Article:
Total assets at the world's largest 300 pension funds grew by 27% to $8.4 trillion during 2004, driven largely by growth in Japan and Asia, according to Watson Wyatt research. All developed countries experienced asset growth due to general recovery in capital markets, but the Asia Pacific witnessed dramatic growth in market share of pension assets.
Of the pension funds that gained the most assets in 2004 around the world, the top three are Japanese: the Government Pension Investment Fund, with assets leaping from $419 billion to over $1 trillion, or by 153%; the Pension Fund Association, with assets rising from $47 billion to $116 billion, or by 147%; and the National Pension Association, which saw assets rise from $10 billion to $22 billion, or by 118%.
Overall, Japan's share of the global pensions market in asset size rose from 13.5% in 2003 to 21.0% in 2004.
This reflects the shift completed last year in which Japanese corporate pension funds shifted roughly 25% of their total assets to the GPIF, as the government took responsibility for a portion of corporate pension liabilities (a process called daiko henjyo); PFA assets grew as a result of assuming responsibility to those corporate schemes that were closed altogether.
In addition, state pension funds in South Korea and Taiwan gained enough size for the first time to give these countries more than 1% of the global market share in pension assets, with each one sporting a pension fund big enough to be included among the world's top 20: Korea's $134 billion National Pension Corporation is ranked sixth and Taiwan's $110 billion Chunghwa Post is ranked tenth.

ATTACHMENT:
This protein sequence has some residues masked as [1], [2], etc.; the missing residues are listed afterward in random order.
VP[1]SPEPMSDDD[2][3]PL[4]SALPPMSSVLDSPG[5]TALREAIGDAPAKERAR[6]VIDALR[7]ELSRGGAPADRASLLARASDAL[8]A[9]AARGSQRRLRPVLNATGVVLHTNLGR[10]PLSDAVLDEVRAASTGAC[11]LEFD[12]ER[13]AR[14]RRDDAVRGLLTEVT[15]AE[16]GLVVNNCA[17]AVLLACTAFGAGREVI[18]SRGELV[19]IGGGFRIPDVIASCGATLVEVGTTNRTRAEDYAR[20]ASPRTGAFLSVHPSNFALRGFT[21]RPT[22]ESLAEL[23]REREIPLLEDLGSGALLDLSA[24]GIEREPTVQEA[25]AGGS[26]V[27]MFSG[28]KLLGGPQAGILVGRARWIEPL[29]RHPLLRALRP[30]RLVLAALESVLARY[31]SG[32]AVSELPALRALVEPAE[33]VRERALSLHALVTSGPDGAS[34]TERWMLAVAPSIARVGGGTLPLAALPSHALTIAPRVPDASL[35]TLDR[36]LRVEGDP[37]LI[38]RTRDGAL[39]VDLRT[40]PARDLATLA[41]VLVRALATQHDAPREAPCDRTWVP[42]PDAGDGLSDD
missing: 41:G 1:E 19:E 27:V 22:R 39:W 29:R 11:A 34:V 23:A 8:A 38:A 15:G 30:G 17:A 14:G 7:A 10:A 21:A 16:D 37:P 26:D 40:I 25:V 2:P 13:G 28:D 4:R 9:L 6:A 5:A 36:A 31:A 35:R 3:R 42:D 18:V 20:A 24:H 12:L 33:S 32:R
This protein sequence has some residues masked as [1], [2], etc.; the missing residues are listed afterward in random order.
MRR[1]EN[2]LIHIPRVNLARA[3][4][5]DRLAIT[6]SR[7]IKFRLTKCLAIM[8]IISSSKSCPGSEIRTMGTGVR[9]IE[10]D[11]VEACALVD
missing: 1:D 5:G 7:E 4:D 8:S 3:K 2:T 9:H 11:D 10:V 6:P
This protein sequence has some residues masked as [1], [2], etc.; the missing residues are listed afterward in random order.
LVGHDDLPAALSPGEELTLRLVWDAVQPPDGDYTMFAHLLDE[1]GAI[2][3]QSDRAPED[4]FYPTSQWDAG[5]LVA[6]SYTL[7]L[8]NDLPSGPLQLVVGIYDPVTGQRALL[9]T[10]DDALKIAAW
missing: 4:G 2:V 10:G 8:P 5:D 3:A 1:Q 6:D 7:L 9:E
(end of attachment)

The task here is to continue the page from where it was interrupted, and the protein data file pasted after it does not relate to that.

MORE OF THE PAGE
The GPIF of Japan is the world's biggest pension fund, while its $164 billion Local Government Officials Pension Fund is fourth, the PFA is seventh, the $96 billion National Public Service fund is thirteenth and the $76 billion Public Schools Employees fund is nineteenth.
The Netherland's ABP is the second-largest at $231 billion and America's California Public Employees Retirement System is third at $168 billion. America's share of pension assets has declined markedly, from 52.6% of global assets in 2003 to 44.7% in 2004, although this is partly reflected by a declining US dollar; in local currency terms, growth in non-US pension funds was less dramatic but still noted: in Japan's case, its pension assets grew by 53.9% in US dollar terms and by 48.1% in yen terms.
"This shows that Asia's pension assets are growing faster because of the growing institutionalization of both public and private savings," says Peter Ryan-Kane, principal investment consultant at Watson Wyatt in Hong Kong.
Watson Wyatt conducted its research in conjunction with US-based magazine Pensions & Investments.